When the saint goes marching in

Saint Maud (15, 83 Minutes)

In a world of never-ending misery, that good old British approach of taking it on the chin and trusting Etonians who guzzle tax-funded Moët & Chandon on tap has left us back where we started, except this time there’s an added dose of sadness, humiliation and anger.

Not only are thousands back in ICU, as productions are again delayed and venues close, cinema has now been put on its own life support. So, when I was asked to view supposedly ‘the best horror film of the year’, I thought it probably worth a shot given it’s going to be the only horror film of the year.

Saint Maud is a perplexing tale that examines an argument of faith influenced by mental illness. Maud, or Claire, or Carol, or whatever her name may be, is a young nurse providing palliative care for terminally ill choreographer Amanda, who Maud reckons needs a bit of purifying.

But Maud’s obsession sends her off on, to put it lightly, a bit of a mad one.

This is indeed a dark film during dark times. For her debut, director Rose Glass has merged her obvious love of horror (spot the Exorcist references) with a blatant opinion on religion, particularly religious extremism.

Her script is bleak, but funny – a positive trait, but then again, I’m particular. I do not want to be chucking my evening curry up or fainting in the aisle at the sight of a little girl screaming profanities. I want to be amused, then scared, then hooked, then questioning it all – something that Glass has achieved.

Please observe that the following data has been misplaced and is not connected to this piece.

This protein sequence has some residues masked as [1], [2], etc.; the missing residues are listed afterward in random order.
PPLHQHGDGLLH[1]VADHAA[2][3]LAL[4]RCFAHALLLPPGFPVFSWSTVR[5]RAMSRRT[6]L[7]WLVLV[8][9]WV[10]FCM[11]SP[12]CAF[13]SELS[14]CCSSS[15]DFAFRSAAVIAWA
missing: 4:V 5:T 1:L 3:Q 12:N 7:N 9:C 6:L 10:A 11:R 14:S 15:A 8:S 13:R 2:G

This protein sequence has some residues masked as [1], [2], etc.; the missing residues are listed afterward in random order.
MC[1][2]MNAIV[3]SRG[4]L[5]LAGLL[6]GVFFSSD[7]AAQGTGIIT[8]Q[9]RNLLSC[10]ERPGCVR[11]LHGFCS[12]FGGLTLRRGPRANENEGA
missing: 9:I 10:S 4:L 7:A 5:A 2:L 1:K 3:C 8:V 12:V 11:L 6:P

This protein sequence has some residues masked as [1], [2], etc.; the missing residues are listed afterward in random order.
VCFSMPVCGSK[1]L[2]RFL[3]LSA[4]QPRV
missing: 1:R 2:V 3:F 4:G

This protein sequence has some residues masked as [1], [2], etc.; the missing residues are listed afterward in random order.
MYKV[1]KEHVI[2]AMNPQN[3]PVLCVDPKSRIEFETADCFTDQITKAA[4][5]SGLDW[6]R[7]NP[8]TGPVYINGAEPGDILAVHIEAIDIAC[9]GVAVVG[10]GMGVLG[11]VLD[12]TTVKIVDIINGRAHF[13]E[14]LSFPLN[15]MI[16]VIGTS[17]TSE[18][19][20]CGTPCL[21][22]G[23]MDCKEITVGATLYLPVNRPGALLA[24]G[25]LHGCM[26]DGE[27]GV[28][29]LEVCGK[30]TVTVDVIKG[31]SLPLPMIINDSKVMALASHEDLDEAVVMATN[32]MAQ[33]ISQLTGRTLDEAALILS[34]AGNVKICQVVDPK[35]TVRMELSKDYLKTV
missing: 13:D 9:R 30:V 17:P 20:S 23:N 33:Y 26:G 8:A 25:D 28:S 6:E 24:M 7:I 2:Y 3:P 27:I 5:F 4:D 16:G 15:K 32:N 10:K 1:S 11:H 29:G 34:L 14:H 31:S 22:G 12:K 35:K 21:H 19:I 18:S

Welsh actress Morfydd Clark is terrifying as Maud. Who needs jump scares when all she needs to do is look a bit dodgy to put you on edge?

When she’s not narrating a love letter to “God” (or whoever the hell she’s talking to), she’s scuttling in and out of the shadows like Nosferatu or Dominic Cummings. I would rather have a lobotomy from Nurse Ratched if it meant I didn’t have to be in the same room as Maud.

It’s great to be in a cinema again. It almost leaves you without the wish to criticise, but alas that’s what I’m here for. Saint Maud is freaky, but short. Snappy, but too complex for it. There are too many questions and too many unresolved arguments.

Truth be told, I don’t know what I saw. Which angle am I supposed to look at this? Religiously? Psychologically? Both?

Then again, if it takes all that malarkey to get to heaven, I think I’ll give it a miss.

RATING: 8/10

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